amount of aspiration is marked with a "+" ;

Unreleased stops are marked with a Underlined are marked with flapped r in place of the t The p+++ap++er is p+++urp++le. The p+++eop++le are sp+eaking P+++ersian. K++aren is drink+ing C++oc+a C++ola and eating cak-e. P+++lease get up-! T++ry to write it- fast-!

Note:
The aspiration is weak if the stop is part of a

consonant cluster. Sometimes the stop, always written as a voiceless stop, will sound like a voiced stop. Voiced stops - b,g,d There is no aspiration of voiced stops but they have weaker voicing at the beginning of a word or at the end. This can fool learners into thinking that they are hearing a voiceless stop, when they are really hearing a weak voiced stop. However, learners can learn to identify aspiration, which can be used as a guide to prevent confusion.

Common Errors
1.Incorrect voicing: The sentence will be harder for the listener to understand. Listeners will think that t=d k=g, p=b or vice versa Tip: Practice the aspiration of voiceless stops. Note: exception: The aspiration is weak if the stop is the second or third part of a consonant cluster (e.g. sp. sk, st, t, d ). It may sound like a voiced stop. expecting to hear a lot of aspiration at the beginning, and unreleased stops at the end. Result: initial p may sound like b, t like d, k like g.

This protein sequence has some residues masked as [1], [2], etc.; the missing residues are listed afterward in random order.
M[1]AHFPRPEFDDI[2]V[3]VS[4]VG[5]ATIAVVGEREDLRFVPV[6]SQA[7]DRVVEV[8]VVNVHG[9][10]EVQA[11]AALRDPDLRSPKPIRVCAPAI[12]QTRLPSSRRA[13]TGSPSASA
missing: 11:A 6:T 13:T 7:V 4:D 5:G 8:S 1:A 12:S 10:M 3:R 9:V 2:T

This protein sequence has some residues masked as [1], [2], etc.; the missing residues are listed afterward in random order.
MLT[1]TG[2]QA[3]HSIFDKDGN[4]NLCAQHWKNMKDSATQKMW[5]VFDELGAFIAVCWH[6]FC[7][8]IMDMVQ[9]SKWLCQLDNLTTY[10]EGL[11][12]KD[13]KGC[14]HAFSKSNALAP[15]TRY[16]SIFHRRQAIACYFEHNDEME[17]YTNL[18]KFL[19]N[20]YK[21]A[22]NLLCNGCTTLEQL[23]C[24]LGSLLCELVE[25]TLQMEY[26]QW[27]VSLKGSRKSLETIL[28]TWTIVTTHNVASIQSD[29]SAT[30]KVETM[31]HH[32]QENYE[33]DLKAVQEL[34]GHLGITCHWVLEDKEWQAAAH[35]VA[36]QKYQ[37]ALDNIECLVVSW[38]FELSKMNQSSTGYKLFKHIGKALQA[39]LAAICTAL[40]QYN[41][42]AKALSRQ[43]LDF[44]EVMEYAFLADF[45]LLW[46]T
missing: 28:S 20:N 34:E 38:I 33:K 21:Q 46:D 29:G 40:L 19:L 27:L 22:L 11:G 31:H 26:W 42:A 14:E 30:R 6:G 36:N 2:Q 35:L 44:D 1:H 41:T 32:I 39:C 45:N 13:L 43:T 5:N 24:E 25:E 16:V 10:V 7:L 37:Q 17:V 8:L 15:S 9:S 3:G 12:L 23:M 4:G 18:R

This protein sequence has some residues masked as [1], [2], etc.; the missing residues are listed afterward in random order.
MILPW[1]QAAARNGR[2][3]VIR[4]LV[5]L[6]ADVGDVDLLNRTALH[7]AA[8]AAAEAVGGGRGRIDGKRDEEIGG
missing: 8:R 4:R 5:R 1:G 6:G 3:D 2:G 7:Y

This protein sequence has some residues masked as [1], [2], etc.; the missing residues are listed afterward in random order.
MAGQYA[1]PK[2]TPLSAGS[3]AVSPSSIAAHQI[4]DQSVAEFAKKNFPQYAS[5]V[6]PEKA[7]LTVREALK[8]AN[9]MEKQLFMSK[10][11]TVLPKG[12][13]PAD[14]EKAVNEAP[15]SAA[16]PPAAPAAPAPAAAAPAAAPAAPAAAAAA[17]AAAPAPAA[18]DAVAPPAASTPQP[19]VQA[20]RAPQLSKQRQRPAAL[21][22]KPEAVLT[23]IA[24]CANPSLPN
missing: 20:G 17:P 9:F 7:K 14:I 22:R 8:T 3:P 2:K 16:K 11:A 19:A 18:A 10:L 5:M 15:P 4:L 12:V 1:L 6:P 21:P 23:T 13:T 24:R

Common Errors
Pronunciation Tip for consonant clusters: In this case, if it is easier to pronounce, one may

substitute a unvoiced stop for a voiced one, e.g. sky > sgy (there is no difference in the sound of these). This may not be done in the other positions of stops! Confusion will result! 2. Using the wrong amount of aspiration: The sentence will be harder for the listener to understand, as he or she is expecting to hear a lot of aspiration at the beginning, and unreleased stops at the end. Result: initial p may sound like b, t like d, k like g.

Exercise
In pairs: The first student will read each

sentence. The second student will determine which word that student used. That peach/speech was good. What color is the parrot/carrot? Tongue Twisters: Peter Piper picked a peck of pickled peppers; A peck of pickled peppers Peter Piper picked; If Peter Piper picked a peck of pickled peppers,How many peppers did Peter Piper pick?